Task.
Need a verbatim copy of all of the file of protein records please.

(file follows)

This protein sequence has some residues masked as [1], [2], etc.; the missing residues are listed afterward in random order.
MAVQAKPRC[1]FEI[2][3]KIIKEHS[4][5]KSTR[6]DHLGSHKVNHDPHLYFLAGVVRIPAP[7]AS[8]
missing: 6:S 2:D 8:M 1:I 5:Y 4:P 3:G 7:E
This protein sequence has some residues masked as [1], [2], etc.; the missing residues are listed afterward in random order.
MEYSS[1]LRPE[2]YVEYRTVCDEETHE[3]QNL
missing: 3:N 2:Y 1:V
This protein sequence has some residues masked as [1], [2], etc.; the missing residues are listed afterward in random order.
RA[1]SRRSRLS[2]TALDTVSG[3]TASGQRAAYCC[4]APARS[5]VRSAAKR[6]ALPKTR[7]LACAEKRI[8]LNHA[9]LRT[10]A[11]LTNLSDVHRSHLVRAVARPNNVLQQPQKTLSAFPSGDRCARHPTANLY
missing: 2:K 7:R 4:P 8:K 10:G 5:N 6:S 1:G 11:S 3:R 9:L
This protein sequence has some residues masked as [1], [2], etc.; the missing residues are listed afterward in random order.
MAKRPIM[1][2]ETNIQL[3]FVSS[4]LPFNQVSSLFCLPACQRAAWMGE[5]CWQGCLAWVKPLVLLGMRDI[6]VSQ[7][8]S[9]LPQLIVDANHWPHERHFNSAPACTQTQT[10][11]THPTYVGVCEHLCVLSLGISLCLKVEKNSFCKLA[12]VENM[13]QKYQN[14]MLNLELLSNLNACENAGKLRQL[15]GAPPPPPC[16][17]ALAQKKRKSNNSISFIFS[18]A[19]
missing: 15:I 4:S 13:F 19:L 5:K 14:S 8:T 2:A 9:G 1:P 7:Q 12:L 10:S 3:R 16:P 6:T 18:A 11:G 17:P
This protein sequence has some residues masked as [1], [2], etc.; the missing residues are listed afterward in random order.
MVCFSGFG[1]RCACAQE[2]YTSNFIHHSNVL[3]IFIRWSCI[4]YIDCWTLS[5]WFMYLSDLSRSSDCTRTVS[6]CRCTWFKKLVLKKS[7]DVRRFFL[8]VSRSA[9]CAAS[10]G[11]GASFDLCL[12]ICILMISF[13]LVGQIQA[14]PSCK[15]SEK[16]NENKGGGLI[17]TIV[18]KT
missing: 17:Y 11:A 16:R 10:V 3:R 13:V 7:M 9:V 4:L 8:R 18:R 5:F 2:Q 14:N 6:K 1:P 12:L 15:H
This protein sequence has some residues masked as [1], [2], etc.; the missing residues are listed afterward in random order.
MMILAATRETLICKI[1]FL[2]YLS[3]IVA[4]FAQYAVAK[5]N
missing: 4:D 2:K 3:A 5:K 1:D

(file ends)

This protein sequence has some residues masked as [1], [2], etc.; the missing residues are listed afterward in random order.
MAVQAKPRC[1]FEI[2][3]KIIKEHS[4][5]KSTR[6]DHLGSHKVNHDPHLYFLAGVVRIPAP[7]AS[8]
missing: 6:S 2:D 8:M 1:I 5:Y 4:P 3:G 7:E
This protein sequence has some residues masked as [1], [2], etc.; the missing residues are listed afterward in random order.
MEYSS[1]LRPE[2]YVEYRTVCDEETHE[3]QNL
missing: 3:N 2:Y 1:V
This protein sequence has some residues masked as [1], [2], etc.; the missing residues are listed afterward in random order.
RA[1]SRRSRLS[2]TALDTVSG[3]TASGQRAAYCC[4]APARS[5]VRSAAKR[6]ALPKTR[7]LACAEKRI[8]LNHA[9]LRT[10]A[11]LTNLSDVHRSHLVRAVARPNNVLQQPQKTLSAFPSGDRCARHPTANLY
missing: 2:K 7:R 4:P 8:K 10:G 5:N 6:S 1:G 11:S 3:R 9:L
This protein sequence has some residues masked as [1], [2], etc.; the missing residues are listed afterward in random order.
MAKRPIM[1][2]ETNIQL[3]FVSS[4]LPFNQVSSLFCLPACQRAAWMGE[5]CWQGCLAWVKPLVLLGMRDI[6]VSQ[7][8]S[9]LPQLIVDANHWPHERHFNSAPACTQTQT[10][11]THPTYVGVCEHLCVLSLGISLCLKVEKNSFCKLA[12]VENM[13]QKYQN[14]MLNLELLSNLNACENAGKLRQL[15]GAPPPPPC[16][17]ALAQKKRKSNNSISFIFS[18]A[19]
missing: 15:I 4:S 13:F 19:L 5:K 14:S 8:T 2:A 9:G 1:P 7:Q 12:L 10:S 3:R 16:P 6:T 18:A 11:G 17:P
This protein sequence has some residues masked as [1], [2], etc.; the missing residues are listed afterward in random order.
MVCFSGFG[1]RCACAQE[2]YTSNFIHHSNVL[3]IFIRWSCI[4]YIDCWTLS[5]WFMYLSDLSRSSDCTRTVS[6]CRCTWFKKLVLKKS[7]DVRRFFL[8]VSRSA[9]CAAS[10]G[11]GASFDLCL[12]ICILMISF[13]LVGQIQA[14]PSCK[15]SEK[16]NENKGGGLI[17]TIV[18]KT
missing: 17:Y 11:A 16:R 10:V 3:R 13:V 7:M 9:V 4:L 8:R 18:R 5:F 2:Q 14:N 6:K 1:P 12:L 15:H
This protein sequence has some residues masked as [1], [2], etc.; the missing residues are listed afterward in random order.
MMILAATRETLICKI[1]FL[2]YLS[3]IVA[4]FAQYAVAK[5]N
missing: 4:D 2:K 3:A 5:K 1:D